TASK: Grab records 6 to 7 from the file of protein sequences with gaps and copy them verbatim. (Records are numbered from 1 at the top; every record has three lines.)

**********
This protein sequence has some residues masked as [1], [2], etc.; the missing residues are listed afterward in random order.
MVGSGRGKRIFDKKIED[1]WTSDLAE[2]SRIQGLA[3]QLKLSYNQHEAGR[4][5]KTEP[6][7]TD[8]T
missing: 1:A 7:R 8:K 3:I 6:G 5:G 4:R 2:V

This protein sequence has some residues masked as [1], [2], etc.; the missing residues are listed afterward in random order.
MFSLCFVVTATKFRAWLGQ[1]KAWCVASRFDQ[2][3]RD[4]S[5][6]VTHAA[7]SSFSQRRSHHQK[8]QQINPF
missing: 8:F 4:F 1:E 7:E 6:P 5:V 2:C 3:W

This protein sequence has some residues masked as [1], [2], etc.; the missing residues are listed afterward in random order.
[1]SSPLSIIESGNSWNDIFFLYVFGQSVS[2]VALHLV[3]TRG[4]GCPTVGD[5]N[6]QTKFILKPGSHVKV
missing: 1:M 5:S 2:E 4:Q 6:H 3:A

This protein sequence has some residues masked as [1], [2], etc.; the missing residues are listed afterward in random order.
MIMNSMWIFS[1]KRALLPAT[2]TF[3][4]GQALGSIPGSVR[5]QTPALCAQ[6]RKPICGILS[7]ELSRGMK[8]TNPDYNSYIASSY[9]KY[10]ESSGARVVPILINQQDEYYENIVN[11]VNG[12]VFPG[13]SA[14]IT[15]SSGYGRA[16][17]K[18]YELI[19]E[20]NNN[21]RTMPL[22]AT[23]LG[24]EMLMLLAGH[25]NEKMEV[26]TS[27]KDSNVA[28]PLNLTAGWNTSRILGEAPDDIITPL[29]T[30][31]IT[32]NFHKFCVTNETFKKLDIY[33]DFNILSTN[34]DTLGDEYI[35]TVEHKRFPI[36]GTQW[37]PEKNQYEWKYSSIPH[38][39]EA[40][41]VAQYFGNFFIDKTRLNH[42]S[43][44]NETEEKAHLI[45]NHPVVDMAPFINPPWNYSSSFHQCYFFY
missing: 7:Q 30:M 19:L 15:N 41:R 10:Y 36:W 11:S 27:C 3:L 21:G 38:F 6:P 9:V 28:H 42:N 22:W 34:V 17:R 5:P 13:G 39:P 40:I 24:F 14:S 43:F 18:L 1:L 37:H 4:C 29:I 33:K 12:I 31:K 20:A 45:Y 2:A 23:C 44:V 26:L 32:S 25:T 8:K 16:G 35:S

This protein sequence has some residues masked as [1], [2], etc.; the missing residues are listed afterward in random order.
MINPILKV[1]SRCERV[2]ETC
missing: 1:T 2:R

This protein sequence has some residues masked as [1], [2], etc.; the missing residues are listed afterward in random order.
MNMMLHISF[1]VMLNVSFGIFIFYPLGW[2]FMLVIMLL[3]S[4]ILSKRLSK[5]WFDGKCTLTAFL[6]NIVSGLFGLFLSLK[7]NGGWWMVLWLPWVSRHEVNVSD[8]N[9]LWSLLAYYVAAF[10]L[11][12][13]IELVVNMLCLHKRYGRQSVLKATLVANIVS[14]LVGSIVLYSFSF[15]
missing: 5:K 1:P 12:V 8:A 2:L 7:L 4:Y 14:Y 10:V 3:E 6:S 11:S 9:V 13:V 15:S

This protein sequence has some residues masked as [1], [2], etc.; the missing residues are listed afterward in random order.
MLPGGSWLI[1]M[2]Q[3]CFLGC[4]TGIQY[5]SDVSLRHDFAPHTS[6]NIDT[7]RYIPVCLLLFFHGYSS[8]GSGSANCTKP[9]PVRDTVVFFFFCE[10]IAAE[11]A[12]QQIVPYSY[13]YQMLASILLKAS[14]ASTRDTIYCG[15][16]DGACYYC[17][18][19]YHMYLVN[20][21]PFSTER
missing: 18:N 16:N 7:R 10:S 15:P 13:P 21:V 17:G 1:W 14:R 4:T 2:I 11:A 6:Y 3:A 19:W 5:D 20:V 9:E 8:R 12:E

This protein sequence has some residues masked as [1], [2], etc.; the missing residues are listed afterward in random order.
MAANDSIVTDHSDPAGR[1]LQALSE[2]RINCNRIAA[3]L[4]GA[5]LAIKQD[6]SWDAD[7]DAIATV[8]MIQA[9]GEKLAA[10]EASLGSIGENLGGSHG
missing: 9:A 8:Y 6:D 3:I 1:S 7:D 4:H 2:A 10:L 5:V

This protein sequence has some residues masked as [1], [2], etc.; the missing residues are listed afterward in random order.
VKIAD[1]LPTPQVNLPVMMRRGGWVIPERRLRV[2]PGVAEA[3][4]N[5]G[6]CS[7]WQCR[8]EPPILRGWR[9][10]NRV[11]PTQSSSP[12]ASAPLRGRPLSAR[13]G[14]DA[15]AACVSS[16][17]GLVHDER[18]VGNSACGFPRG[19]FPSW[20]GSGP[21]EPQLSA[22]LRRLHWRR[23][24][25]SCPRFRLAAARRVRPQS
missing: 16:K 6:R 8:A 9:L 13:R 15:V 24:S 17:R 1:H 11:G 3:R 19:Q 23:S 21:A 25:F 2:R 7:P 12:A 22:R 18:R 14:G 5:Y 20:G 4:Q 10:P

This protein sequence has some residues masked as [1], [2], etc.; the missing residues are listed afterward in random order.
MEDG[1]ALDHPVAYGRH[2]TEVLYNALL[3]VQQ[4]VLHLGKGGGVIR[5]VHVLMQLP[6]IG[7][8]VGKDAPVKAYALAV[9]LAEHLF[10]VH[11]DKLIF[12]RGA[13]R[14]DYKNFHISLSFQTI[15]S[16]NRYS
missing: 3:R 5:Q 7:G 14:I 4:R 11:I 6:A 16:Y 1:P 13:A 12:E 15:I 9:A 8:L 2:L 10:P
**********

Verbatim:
This protein sequence has some residues masked as [1], [2], etc.; the missing residues are listed afterward in random order.
MNMMLHISF[1]VMLNVSFGIFIFYPLGW[2]FMLVIMLL[3]S[4]ILSKRLSK[5]WFDGKCTLTAFL[6]NIVSGLFGLFLSLK[7]NGGWWMVLWLPWVSRHEVNVSD[8]N[9]LWSLLAYYVAAF[10]L[11][12][13]IELVVNMLCLHKRYGRQSVLKATLVANIVS[14]LVGSIVLYSFSF[15]
missing: 5:K 1:P 12:V 8:A 2:L 7:L 4:Y 14:Y 10:V 3:E 6:S 11:S 9:V 13:V 15:S

This protein sequence has some residues masked as [1], [2], etc.; the missing residues are listed afterward in random order.
MLPGGSWLI[1]M[2]Q[3]CFLGC[4]TGIQY[5]SDVSLRHDFAPHTS[6]NIDT[7]RYIPVCLLLFFHGYSS[8]GSGSANCTKP[9]PVRDTVVFFFFCE[10]IAAE[11]A[12]QQIVPYSY[13]YQMLASILLKAS[14]ASTRDTIYCG[15][16]DGACYYC[17][18][19]YHMYLVN[20][21]PFSTER
missing: 18:N 16:N 7:R 10:S 15:P 13:P 21:V 17:G 1:W 14:R 4:T 2:I 11:A 6:Y 3:A 19:W 5:D 20:V 9:E 8:R 12:E